Applied Technology

CBD Beverages: Ways to Make Cannabinoids Water-Soluble

Mell Green
Written by Mell Green

Cannabidiol (CBD)-infused beverages are becoming more popular than ever. When feeling better is as easy as having a glass of your favorite drink, it’s hard to resist the accessibility of CBD beverages. However, this market is beginning to realize just how difficult it is to craft the perfect drink using fat-soluble (lipophilic) cannabinoids.

Fat-soluble cannabinoids can only be dissolved in fats. This means that the ingredients within CBD beverages may not be as integrated as they should be. One cannabis biotech company explains the process by comparing CBD and beverages to oil and water: they simply don’t mix. Luckily, folks are finding ways to make the cannabinoid more easily infused into drinks.

Why Water-Soluble Cannabinoids would be Better for CBD Beverages

Many CBD-infused beverages are made with unaltered, fat-soluble cannabinoids. Because of this, you’ll find that your drink may need to be consistently shaken; otherwise, unappealing separation occurs.

Water-soluble cannabinoids, however, could be added to practically any beverage without issue. Not only would this make the drink more uniform and appetizing overall, but water-soluble CBD would also result in a shorter onset time when it pertains to its physiological effects. Instead of having to travel to your liver to be further broken down, the CBD could easily be absorbed within just a few minutes, causing a quicker onset of calming, relieving effects.

How to Make Cannabinoids Water-Soluble

So, how do we do this? Companies have begun to experiment with their own ways of making cannabinoids water-soluble, though many turn to nanotechnology to accomplish this.

Nanotechnology utilizes sound waves to break CBD into even smaller particles. These minuscule particles can then be transferred by nanocarriers (such as liposomes) that protect the CBD while attracting towards water. [1] Such formulations may more easily dissolve and mix into water-based substances. However, others aren’t so sure about this method.

Some believe that not enough information is understood about the effects of nanotechnology and its interactions within our bodies. Because of this, some businesses utilize glycosylation to create water-soluble cannabinoids. Glycosylation means adding a sugar molecule to the cannabinoid to increase its water-solubility. Our bodies naturally detoxify particles by attaching sugar molecules to them, and when this happens with cannabinoids, they become water-soluble. [2]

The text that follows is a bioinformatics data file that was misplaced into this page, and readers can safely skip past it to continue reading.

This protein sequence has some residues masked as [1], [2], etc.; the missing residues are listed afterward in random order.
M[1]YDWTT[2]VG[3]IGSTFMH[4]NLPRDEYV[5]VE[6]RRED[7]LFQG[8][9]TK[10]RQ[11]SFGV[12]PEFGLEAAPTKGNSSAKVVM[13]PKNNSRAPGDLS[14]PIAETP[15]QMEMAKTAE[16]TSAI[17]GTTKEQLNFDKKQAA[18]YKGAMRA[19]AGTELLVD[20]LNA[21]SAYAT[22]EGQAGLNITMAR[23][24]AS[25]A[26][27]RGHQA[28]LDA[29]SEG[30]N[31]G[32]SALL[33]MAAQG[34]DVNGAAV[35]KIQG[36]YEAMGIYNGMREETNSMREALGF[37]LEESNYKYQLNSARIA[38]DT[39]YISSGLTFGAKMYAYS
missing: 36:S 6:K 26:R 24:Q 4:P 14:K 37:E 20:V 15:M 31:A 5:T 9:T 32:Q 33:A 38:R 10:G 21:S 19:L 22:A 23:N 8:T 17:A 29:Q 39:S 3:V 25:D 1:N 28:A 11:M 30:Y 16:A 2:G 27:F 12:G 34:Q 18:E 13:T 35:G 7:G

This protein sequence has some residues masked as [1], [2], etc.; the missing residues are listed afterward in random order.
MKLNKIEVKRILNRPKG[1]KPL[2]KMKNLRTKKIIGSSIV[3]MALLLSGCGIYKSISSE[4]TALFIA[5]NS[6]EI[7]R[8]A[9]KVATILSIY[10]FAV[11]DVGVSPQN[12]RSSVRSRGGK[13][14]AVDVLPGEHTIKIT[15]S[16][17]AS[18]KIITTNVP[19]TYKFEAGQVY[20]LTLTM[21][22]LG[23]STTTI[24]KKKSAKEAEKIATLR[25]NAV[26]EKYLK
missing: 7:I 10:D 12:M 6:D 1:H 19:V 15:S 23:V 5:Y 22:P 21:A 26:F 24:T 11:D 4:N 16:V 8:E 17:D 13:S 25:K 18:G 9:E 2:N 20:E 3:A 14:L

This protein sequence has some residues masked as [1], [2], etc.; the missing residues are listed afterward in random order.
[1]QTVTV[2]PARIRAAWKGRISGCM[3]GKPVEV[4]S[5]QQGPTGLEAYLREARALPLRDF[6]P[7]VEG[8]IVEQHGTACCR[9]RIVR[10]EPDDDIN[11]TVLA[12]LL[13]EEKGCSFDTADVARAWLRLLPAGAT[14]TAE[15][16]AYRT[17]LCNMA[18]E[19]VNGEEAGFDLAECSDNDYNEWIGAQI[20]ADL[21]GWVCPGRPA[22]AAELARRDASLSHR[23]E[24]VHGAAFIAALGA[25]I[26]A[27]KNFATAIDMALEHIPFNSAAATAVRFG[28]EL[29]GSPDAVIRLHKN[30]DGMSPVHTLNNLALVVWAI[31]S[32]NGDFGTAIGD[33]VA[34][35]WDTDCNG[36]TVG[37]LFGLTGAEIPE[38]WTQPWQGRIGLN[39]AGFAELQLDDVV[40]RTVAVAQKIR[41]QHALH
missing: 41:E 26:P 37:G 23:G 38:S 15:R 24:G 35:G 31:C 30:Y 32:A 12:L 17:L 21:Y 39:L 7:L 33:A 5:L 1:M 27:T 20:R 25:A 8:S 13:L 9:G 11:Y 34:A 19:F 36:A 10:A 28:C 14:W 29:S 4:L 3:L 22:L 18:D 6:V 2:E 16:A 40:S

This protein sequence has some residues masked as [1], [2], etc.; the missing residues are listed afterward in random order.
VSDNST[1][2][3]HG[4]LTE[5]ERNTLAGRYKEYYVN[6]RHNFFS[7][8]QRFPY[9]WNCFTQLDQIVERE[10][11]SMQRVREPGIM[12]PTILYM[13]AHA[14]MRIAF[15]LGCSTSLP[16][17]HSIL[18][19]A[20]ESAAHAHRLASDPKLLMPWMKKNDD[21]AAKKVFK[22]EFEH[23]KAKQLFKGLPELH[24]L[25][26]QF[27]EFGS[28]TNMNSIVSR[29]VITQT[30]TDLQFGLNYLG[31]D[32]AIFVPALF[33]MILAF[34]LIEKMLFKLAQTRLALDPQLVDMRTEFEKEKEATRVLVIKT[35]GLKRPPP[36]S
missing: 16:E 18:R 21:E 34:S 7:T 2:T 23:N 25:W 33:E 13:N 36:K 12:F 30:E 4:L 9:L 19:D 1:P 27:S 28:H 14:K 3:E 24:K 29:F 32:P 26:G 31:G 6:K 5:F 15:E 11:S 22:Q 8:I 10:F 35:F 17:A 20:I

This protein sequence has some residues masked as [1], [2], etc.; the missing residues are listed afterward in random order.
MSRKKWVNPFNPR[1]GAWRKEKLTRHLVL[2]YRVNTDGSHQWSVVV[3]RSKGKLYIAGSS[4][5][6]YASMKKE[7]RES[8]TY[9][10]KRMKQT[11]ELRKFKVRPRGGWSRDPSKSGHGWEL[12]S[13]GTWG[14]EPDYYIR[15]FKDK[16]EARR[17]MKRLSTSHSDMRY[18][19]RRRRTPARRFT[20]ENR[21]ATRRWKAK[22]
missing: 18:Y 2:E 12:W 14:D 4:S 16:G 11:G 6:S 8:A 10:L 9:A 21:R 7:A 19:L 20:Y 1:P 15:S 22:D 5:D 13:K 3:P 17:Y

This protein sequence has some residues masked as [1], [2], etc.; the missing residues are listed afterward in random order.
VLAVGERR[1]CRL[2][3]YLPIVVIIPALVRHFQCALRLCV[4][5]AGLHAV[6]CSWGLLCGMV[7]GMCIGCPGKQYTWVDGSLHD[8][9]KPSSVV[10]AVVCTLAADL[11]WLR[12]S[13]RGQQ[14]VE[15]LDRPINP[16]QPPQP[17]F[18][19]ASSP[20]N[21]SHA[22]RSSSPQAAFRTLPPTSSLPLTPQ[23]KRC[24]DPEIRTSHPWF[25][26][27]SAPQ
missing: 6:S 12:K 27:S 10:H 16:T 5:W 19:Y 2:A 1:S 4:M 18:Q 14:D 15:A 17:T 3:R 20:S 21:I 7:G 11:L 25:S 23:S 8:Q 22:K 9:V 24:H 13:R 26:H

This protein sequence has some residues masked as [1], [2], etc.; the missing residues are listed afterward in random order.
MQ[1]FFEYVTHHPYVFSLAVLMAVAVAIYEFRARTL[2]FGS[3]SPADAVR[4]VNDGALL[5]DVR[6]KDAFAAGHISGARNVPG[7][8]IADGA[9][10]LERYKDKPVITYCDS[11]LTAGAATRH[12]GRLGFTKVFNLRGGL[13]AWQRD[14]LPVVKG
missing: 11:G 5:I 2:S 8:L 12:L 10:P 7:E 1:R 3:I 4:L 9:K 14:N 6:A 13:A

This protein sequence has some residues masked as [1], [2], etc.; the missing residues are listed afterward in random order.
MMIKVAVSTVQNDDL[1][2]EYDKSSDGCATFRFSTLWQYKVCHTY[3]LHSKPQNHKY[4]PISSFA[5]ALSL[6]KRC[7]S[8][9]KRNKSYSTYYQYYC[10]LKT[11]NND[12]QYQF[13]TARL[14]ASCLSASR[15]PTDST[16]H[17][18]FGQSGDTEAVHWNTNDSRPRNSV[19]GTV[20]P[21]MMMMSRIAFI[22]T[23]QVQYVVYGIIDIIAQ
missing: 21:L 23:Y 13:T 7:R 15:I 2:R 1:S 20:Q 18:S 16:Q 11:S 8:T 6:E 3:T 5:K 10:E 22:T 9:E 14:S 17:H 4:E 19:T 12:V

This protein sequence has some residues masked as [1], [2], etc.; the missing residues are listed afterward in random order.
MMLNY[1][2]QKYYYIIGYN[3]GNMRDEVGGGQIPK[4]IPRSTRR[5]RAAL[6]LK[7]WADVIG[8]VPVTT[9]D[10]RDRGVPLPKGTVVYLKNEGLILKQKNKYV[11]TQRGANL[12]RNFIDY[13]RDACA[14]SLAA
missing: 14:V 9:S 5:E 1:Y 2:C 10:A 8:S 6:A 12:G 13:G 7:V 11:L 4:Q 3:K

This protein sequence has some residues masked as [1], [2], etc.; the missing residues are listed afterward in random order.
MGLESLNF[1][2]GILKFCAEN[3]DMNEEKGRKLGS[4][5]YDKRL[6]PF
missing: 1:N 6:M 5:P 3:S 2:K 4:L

Scientists at Trait Biosciences found a way to have these sugar molecules already attached to cannabinoids when cultivating the cannabis plant, shortening this conversion process significantly. Not only has glycosylation proven to be non-toxic for plants and people, but it’s also said to produce more cannabinoids than traditionally grown cannabis plants. [3] It’s a win for everybody.

References

  1. Bruni N, et al. “Cannabinoid Delivery Systems for Pain and Inflammation Treatment.” Molecules, vol.23, no.10, 2018, pp.2478. Journal Impact Factor = 3.060. Times Cited = 14 (ResearchGate)
  2. Hardman JE, et al. “Cannabinoid Glycosides: In Vitro Production of a New Class of Cannabinoids with Improved Physicochemical Properties.” BioRxiv [preprint], 2017, https://doi.org/10.1101/104349.
  3. Levy, R. “The Future of Cannabis Production is in the Plant Itself,” Terpenes & Testing Magazine, July-August 2019.

Image Credit: CBD Oil Review

About the author

Mell Green

Mell Green

Mell is a published writer and advocate of the legal cannabis movement who’s dedicated to all things wellness. You can catch her work in a number of publications including Plant People, Cannabis.info, and the Weed Blog. She’s a proud volunteer of the National Hemp Association and enjoys consuming cannabis medicinally and recreationally.

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